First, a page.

In the Old Catholic Church, some jurisdictions permit women to become priests while others do not. And as always, whether or not I agree with the above opinion is another matter entirely.

Q: Why do people say Anglican Orders are invalid?

A: According to a bull issued by Pope Leo XIII in 1896, the liturgy used for the ordination of priests and bishops lacks the proper form. Secondly, according to the papal bull, the sacramental intent of the Anglican bishops was so abhorrently flawed that it rendered their sacraments invalid.

For a sacrament to be invalid, there are several things necessary:

1) It must have a form recognized by the church as valid.
2) Its manner of administration must be that which is recognized as valid by the church.
3) The intent of the cleric performing the sacrament must be in line with the intent of the church in performing that sacrament.

From a Catholic perspective (in this case either Roman Catholic or Old Catholic) the Anglican ordinal omits the annointing of the priests hands with chrism and the implicit bestowal of the authority to offer the sacrifice of the Mass, so whatever it is that Anglicans are doing when they attempt to ordain a priest, it's not working very well.

A more important issue is that of intent. Even if the form and manner are flawed, according to the doctrine of ekonomia it is entirely possible that the Holy Spirit will make up for any deficiencies in the sacrament. The intent of the Church when it ordains a priest is to ordain a priest to offer the Sacrifice of the Mass. As the Anglican churches are reformed, or protestant, bodies, they generally reject the notion of the Mass as a literal sacrifice. So again, it's unclear exactly what an Anglican is trying to do when they celebrate the Mass, but they're not doing it very well.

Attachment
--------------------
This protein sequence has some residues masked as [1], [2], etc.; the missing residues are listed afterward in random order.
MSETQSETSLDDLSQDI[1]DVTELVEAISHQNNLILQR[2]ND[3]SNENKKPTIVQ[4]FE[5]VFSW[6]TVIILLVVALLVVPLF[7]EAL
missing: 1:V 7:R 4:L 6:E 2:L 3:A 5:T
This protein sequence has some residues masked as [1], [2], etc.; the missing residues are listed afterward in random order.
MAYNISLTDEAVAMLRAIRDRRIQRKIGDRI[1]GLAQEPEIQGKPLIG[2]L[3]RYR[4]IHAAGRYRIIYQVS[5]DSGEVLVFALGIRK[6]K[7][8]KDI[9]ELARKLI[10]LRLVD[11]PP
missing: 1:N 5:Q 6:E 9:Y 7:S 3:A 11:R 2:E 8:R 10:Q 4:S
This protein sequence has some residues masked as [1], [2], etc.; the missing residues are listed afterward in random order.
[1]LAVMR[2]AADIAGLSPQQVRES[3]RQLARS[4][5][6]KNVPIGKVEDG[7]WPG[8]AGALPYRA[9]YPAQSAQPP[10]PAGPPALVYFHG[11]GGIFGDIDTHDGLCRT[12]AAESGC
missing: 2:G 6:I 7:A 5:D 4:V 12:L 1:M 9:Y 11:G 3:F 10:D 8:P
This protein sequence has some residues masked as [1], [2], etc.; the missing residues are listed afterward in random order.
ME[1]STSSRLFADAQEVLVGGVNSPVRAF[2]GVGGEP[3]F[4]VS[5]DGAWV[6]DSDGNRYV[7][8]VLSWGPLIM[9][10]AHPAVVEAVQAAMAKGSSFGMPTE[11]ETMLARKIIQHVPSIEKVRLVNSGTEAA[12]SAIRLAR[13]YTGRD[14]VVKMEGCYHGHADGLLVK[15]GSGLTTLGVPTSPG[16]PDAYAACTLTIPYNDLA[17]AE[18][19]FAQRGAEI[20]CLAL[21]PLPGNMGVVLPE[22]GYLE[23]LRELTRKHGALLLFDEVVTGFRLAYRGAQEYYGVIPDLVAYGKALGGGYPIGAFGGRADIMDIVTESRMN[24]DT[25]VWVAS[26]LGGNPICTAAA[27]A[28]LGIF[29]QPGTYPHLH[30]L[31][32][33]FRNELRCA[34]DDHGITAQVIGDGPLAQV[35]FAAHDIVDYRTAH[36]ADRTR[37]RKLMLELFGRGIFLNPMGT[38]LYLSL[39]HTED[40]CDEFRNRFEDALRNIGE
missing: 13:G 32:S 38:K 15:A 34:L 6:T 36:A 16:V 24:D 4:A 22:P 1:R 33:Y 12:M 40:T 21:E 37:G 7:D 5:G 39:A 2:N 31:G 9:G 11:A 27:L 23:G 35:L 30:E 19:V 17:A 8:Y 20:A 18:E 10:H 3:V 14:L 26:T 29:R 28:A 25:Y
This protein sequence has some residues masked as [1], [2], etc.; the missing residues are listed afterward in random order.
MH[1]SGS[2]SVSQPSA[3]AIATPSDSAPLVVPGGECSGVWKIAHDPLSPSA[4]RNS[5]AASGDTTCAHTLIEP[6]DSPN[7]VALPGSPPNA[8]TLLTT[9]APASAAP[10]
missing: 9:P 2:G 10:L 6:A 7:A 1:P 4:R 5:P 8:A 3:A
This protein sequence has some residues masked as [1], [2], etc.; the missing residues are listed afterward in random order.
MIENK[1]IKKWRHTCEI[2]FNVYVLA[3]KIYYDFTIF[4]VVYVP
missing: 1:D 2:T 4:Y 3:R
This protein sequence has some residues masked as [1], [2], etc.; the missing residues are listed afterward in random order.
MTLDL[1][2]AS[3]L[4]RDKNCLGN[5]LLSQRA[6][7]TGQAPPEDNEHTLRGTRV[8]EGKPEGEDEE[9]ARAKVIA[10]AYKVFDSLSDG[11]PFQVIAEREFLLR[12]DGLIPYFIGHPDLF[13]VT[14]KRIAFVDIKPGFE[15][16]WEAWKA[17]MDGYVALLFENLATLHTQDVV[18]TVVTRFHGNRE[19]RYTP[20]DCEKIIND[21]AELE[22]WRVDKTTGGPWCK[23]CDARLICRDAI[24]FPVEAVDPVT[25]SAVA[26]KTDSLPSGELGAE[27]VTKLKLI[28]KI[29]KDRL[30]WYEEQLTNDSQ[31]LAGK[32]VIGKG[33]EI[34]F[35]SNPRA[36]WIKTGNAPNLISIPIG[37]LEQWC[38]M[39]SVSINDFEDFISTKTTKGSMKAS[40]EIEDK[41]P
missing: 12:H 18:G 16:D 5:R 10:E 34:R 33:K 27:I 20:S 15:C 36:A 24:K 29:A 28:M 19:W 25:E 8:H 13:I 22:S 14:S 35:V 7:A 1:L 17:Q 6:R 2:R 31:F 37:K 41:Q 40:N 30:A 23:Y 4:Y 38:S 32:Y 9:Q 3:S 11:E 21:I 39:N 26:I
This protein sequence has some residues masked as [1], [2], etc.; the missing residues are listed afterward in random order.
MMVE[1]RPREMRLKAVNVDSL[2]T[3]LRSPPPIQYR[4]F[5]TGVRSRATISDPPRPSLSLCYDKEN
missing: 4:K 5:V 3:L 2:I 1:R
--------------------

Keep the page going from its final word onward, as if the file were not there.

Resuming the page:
So, are Anglicans actually receiving sacraments? That's a slightly more difficult question to answer. The vast majority of the sacraments, aside from baptism, require that a priest or bishop be the celebrant, as only they may licitly invoke the authority of the church to bless and consecrate. If the Anglican ordinal was flawed, and the intent of the Anglican churches in ordaining priests is still similarly flawed, then it would be nearly impossible for the Anglican church to actually have priests or the other six sacraments of the church.

In essence, the Anglican churches are just like every other protestant body in the world in their lack of a valid sacramental priesthood and their lack of authority to administer the sacraments.

Again, as I am canonically retired, I don't particularly care. I'm making good on my offer to answer questions.

Tune in next time for another installment.

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Not that anyone has mentioned being confused by any specific terminology I've used to date, but for those who aren't in the know...

An antimension is a special cloth with an ikon of the Crucifixion and Entombment of Christ on it, and is usually host to ikons of the four evangelists and the Theotokos as well. It contains a specially sewn pouch with the relic of a saint on it and is placed on the altar by the priest or bishop (whomever is celebrating Mass) during the Offeratory when the congregation is filling the offering plates with filthy lucre, children are bringing the bread and wine to the altar, etc.

Translated from greek it means "before the table." Its liturgical function is roughly analogous to the Corporal common in Anglican and Roman Catholic churches, but unlike the corporal the antimension is essentially a portable altar.

Pictures are behind the cut, and for the curious I happen to have a bit of St. Anthony of Padua in my antimension.

Read more... )